New law is good, transformation better

By March 26, 2013

India (MNN) — New legislation is a step away from widening the scope of sexual violence and increasing punishments in India.

Late last week, a new law passed through India's Parliament. It makes stalking, voyeurism, and acid attacks a crime, and also allows judges to issue the death penalty to repeat offenders or rape attacks that lead to the victim's death.

According to officials, it's the harshest legal action to come against sexual violence in India so far.

"These new reports that we're hearing and these new laws are one more indicator that God is at work, changing India for the better," says Dave Stravers, President of Grand Rapids, Michigan-based Mission India.

"For the first time, there seems to be an outcry against this, whereas in years past, the situation was just accepted by everyone that that's just the way it is and nothing can really change."

Early last month, we spoke with Stravers following India's presidential approval of the law. Now that the decree has passed through Parliament, the only thing keeping it from becoming official is President Pranab Mukherjee's signature.

Pray that the new law will protect women from sexual attacks.

"It's positive that India is trying to bring their criminal laws into a place where the rights of women are protected and the abuse of women is punished," says Stravers.

However, "There is a negative side to this, from my perspective."

He notes the legal push only came after the Dec. 16 attack hit global headlines and India received tremendous pressure from the international community. Stravers says it'll take more than a law to change culture.

"Women are just summarily abused without any consequences for people. That's a worldview," he explains. "The culture of India is based on some value systems that are very far-removed from the Judeo-Christian ethic–the Scriptural foundation that we have in the West.

"Women in the Bible are recognized as [being] created in the image of God, having their own dignity and their own place in creation. In India and many other places of the world, this simply is not the case."

Stravers says worthlessness and feeling "sub-human" dominates the self-image of most Indian women. Lives change as a result of introducing women to Christ's love through Adult Literacy Classes, he says.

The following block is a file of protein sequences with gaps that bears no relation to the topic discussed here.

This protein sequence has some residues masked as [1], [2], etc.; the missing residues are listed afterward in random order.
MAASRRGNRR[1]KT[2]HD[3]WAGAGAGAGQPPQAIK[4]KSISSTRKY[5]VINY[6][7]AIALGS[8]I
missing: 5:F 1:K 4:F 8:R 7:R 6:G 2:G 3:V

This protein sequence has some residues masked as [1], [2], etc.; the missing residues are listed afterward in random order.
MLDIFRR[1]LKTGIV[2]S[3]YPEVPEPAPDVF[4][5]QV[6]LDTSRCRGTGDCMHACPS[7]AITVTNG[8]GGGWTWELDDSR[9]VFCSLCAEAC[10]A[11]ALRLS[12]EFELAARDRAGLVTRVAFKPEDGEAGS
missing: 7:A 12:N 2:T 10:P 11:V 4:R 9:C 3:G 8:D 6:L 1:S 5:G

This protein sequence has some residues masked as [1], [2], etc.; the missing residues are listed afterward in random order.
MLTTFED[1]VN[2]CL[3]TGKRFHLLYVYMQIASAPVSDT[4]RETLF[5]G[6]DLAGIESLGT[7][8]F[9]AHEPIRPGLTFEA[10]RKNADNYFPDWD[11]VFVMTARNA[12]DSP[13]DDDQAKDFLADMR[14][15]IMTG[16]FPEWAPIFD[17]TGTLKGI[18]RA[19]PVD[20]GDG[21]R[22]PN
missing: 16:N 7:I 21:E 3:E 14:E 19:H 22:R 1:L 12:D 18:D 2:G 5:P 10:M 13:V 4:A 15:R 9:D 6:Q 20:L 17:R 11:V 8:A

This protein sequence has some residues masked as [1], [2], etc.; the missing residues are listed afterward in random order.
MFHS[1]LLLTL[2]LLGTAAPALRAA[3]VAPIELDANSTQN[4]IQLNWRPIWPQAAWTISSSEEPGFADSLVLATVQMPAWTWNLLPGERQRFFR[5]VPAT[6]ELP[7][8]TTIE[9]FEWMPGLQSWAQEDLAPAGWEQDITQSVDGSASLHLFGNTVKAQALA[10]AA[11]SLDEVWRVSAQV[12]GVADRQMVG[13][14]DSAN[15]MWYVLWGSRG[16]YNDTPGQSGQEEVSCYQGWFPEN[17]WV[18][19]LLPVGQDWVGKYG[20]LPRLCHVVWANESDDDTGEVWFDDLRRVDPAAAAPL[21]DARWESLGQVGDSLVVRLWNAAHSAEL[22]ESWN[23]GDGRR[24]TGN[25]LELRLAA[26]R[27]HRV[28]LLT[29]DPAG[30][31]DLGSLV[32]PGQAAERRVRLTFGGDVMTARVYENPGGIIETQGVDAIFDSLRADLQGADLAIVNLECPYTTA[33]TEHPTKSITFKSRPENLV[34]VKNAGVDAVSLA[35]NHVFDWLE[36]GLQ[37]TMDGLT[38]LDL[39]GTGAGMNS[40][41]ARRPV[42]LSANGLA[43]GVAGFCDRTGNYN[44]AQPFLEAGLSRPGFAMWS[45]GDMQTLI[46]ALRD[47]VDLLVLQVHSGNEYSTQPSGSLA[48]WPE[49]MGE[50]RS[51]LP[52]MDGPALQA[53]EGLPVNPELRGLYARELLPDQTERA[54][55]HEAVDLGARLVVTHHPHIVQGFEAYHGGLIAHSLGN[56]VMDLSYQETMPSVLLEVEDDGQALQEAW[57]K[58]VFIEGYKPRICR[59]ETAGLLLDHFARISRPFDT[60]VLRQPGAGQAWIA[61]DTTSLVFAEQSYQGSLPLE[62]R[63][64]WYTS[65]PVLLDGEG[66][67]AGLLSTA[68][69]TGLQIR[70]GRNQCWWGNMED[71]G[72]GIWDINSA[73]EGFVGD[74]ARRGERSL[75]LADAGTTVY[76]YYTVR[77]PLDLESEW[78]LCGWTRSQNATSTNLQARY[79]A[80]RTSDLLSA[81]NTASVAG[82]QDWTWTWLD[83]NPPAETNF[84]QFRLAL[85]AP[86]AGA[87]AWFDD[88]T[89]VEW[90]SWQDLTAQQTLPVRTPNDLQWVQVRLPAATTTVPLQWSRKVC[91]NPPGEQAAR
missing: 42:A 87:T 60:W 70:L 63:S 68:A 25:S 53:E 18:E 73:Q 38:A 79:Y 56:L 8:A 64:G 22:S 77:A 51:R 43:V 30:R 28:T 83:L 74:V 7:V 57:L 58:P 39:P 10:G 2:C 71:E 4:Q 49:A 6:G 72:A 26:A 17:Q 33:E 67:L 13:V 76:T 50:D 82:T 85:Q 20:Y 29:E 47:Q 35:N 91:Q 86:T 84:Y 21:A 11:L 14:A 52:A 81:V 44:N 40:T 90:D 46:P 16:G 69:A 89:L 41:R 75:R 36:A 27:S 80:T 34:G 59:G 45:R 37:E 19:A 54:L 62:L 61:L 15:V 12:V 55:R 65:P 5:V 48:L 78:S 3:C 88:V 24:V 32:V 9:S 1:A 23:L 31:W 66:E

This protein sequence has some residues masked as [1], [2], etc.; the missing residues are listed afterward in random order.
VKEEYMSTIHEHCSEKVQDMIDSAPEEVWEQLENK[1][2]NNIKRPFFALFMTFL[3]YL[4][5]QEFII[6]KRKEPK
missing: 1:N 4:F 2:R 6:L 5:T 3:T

"When a woman learns to read and write, she suddenly is empowered," explains Stravers. "She can read the contract that she's asked to sign to borrow money, she can read the sign on the bus that tells where she's going, and she can make change in the marketplace to know if someone is cheating her."

Moms who graduate from Mission India's literacy courses pass along a sense of self-worth and Scriptural value to their daughters. They also enroll their girls in school–an atypical action for most parents in India.

"They're not considered worthy of it, so we're teaching those values, even as we teach people that the Lord Jesus Christ loves them," Stravers says.

As women young and old find new identity and purpose, they start carrying themselves with dignity. Families and neighbors see the change and pretty soon, entire villages are transformed.

"This is the way God changes a country: not through laws, but through people's hearts," says Stravers.

Pray that more lives will be transformed through this literacy program. You can bring a woman from 0 to a 5th grade reading level with a one-time $30 investment.

"Pray that people will continue to value literacy," requests Stravers. "Learning to read is a door-opener into villages that otherwise would be closed to Gospel witness."

Pray that many people will come to Christ as the Gospel spreads in India.

"India's very open to the Good News right now," says Stravers. "People all over India, for the first time, are open to this message.

"For centuries this nation, which is soon to be the most-populous nation on Earth, has been very closed to the Gospel. And now, within our lifetime, the Holy Spirit is working in all the different villages and cities of India to bring about change."

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